Philadelphia’s Office of Arts and Culture Is in Danger of Being Eliminated

An urban mural sponsored by the City of Philadelphia Arts Program in April, 2013. John Greim/LightRocket via Getty Images

Since the coronavirus pandemic first began to ravage smaller cities and areas with limited resources, it’s been evident that municipalities with already-strained budgets are going to find it very difficult to provide their citizens with adequate protection and care. These conditions have also lead to extreme vulnerability for creative workers and artists across the country. Philadelphia, a city with an arts scene that has already been hard-hit by the spread of gentrification, is now dealing with a new challenge: in his newly-released budget proposal for 2021, Mayor of Philadelphia Jim Kenney has outlined the elimination of the city’s Office of Arts, Culture, and the Creative Economy. If implemented, this funding slash of over $4 million would cut off financial support that’s currently going to hundreds of cultural organizations and artists.

“Funding for the arts, special events, and non-profit support will be reduced or eliminated,” the proposed budget reads. “The Office of Special Events, the Office of the City Representative, and the Office of Arts, Culture, and Creative Economy will cease to exist, although some resources and functions will be retained and shifted to other departments.” The budget goes on to say that funding for the Philadelphia Museum of Art and the city’s Mural Arts Program will be reduced, because both organizations have demonstrated “outside fundraising capacity.”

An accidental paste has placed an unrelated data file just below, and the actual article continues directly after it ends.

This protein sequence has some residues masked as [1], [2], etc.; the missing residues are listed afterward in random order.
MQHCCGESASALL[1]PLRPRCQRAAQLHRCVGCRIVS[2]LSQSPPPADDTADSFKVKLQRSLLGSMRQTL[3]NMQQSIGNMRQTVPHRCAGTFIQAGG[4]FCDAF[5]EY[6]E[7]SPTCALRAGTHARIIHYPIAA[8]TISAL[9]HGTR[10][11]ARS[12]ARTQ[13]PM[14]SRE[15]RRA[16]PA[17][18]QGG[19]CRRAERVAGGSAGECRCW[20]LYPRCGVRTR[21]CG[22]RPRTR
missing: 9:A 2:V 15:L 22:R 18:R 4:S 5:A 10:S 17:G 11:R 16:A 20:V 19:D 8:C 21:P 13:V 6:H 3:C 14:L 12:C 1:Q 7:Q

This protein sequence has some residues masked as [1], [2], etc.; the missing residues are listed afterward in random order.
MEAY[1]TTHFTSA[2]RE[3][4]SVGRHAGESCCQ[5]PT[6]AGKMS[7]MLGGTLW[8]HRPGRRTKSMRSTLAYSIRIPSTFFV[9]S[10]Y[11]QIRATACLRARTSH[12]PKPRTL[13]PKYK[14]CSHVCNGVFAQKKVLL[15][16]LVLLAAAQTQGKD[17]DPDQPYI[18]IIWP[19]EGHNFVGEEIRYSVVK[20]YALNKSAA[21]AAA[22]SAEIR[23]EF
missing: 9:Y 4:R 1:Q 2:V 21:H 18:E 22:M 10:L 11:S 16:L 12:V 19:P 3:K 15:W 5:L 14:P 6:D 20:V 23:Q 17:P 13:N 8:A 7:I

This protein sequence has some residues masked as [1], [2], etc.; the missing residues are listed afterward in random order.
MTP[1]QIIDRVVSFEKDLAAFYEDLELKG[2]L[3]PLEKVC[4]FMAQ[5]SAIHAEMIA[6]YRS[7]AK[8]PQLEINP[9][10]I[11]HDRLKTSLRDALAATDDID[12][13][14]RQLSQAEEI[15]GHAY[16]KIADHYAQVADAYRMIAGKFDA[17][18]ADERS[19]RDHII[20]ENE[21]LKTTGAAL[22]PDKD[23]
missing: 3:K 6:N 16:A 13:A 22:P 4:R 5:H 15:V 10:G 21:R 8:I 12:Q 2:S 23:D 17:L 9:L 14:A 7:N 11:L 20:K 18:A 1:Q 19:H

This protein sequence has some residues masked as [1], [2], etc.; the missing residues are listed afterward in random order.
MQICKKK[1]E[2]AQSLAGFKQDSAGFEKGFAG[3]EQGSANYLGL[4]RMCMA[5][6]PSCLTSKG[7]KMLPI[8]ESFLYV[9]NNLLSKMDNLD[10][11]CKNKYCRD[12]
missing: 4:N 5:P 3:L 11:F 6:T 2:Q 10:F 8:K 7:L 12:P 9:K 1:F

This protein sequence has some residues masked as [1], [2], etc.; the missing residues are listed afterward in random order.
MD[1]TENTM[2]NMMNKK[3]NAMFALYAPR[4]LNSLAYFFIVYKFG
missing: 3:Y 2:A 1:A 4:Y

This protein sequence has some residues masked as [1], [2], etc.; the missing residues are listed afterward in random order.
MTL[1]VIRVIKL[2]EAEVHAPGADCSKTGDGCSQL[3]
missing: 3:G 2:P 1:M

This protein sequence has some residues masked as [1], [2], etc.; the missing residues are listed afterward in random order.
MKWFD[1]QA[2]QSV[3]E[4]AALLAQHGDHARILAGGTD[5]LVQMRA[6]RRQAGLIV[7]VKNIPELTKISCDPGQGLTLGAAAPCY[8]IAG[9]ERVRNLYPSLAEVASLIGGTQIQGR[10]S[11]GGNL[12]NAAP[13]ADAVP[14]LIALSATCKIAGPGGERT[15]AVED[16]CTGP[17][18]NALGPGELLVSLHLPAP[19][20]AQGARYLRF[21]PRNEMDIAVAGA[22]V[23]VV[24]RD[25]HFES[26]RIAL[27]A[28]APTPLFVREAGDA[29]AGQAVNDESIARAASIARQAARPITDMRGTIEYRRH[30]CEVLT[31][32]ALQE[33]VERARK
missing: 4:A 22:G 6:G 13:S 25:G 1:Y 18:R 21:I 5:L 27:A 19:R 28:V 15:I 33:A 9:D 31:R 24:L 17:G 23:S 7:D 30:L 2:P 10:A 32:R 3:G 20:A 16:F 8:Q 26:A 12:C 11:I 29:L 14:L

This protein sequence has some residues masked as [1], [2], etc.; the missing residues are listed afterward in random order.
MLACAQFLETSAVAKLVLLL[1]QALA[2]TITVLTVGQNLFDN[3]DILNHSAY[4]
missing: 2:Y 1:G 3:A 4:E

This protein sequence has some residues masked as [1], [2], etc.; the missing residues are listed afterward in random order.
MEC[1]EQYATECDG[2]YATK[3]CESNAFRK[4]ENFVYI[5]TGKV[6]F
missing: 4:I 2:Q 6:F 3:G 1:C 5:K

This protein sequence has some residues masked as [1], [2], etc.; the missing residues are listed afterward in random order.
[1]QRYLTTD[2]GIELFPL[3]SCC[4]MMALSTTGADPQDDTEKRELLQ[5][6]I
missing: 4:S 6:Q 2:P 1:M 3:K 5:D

SEE ALSO: You Can Now Download Millions of Hi-Res Images From the British Museum for Free

Already, a Change.org petition has sprung up in order to protest Kenney’s proposed elimination of the arts budget. “[Philadelphia’s] Office of the Department of Finance projects that without any changes, the city would have a $649 million deficit next year,” the petition reads in part. “The city cannot legally operate with a deficit. We understand that hard decisions needed to be made and that cutbacks and program budget reductions were inevitable. However, to completely eliminate an office that supports a vital industry in the city of Philadelphia, especially one that has been hit very hard during this crisis, is short sighted and should be reversed.”

Indeed, it seems illogical to attempt to make a dent in a deficit of hundreds of millions by cutting off the funding that allows people who create city-wide value to thrive. Philadelphia doesn’t need to abandon its artists during a pandemic, it needs robust federal aid; something that every city in America is in desperate need of right now. Unfortunately, considering the state of our current leadership, we’re unlikely to get it.

Philadelphia’s Office of Arts and Culture Is in Danger of Being Eliminated